3. Keep an eye out for protein!  

I know that no one likes un-pressed, un-marinated tofu, but if there’s not a significant source of protein that you can have at any of the hot food stations, look to the salad bar for some beans (black, kidney, soy, etc.) and throw them on top.  They can go with pretty much anything, and protein is important for a healthy metabolism, keeping energy up, and making you feel like you actually ate something.  In the morning, I like to use the Sun Butter, but there’s also peanut butter you can use on Old Side, as long as you don’t take it into the servery!

4. Adding cooked items to a salad make it feel less… salad-y.

You know what I mean.  Sometimes salad tastes really good, but when it’s cold and rainy, or when you’re feeling a little down, you just want your pile o’ veggies to be cooked.  One way to do it is to take some salad bar veggies and cook them in the panini press.  BUT, usually, the Comfort and Vegetarian stations have some already-cooked veggies that I like to throw on top of my bed of greens to warm the whole dish up a little.

5. When in doubt, check out the allergy station.

The Gluten-Free and Vegan fridges are generally stocked with things like milk/cheese/butter alternatives, salad dressings, special breads, muffins, and even special treats that are quite tasty!  The allergy shelf is also a good place to get to know, and while certain items are fairly consistently there, like Sun Butter, Ginger Syrup, and GF crackers, sometimes it changes, so keep an eye out.  Plus there’s always cereal, and special allergy-friendly toasters and panini presses—just don’t bring over allergens from other stations, since cross-contamination can cause allergic reactions.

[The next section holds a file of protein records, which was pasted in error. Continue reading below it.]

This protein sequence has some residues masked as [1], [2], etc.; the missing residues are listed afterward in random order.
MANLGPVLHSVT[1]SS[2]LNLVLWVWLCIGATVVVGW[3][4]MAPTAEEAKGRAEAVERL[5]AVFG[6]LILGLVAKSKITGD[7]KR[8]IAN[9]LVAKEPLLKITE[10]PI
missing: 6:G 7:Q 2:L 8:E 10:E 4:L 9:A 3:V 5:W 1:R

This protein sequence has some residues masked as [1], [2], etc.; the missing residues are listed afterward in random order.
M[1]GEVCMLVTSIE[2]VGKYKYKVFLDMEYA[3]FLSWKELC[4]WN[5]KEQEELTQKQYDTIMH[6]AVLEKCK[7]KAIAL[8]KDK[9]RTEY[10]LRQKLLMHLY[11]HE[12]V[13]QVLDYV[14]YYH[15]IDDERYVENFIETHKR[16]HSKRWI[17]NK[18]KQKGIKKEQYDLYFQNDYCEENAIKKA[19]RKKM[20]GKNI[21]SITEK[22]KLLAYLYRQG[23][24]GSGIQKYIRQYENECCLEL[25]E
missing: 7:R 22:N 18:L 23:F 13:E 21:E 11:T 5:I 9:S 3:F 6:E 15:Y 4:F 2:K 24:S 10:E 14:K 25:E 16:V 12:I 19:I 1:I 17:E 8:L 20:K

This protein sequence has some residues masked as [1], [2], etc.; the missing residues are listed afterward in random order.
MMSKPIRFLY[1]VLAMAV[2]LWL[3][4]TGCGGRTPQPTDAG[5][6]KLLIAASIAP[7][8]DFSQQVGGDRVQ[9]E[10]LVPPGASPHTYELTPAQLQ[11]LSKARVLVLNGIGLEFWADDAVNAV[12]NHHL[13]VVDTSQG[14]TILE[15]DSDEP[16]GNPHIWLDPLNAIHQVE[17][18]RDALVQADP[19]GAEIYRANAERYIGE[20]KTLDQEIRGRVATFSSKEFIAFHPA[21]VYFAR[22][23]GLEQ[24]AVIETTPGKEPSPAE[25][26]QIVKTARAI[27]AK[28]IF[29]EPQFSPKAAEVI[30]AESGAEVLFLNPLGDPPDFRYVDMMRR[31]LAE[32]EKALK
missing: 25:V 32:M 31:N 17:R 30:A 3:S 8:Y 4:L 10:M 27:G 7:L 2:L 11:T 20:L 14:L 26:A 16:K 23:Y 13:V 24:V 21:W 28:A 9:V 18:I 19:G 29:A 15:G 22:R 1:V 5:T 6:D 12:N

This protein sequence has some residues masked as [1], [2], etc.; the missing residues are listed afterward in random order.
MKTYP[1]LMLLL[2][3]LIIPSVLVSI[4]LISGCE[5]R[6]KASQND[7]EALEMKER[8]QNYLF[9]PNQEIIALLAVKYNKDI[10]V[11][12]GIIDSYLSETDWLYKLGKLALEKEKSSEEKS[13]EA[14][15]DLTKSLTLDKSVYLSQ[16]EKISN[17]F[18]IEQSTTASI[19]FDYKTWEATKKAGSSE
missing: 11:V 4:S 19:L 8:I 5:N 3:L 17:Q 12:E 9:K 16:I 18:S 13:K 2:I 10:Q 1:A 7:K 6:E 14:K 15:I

Now, I’m going to share a few of my go-to’s in anti-inflammatory Peirce hacks!  You’ll notice a lot of recurring ingredients (there’s only so much I have to work with, and I really, really like cinnamon), but with the right combination of flavors, you can fix yourself a tasty, unique dish of healthful yumminess!

Breakfast:

Oatmeal* + Sun Butter + Spinach + Banana Slice + Cinnamon

“Orange and Spice” Oatmeal* + Orange Slices + Ginger Syrup + Sun Butter + Cinnamon (optional rice crispies on top for crunch)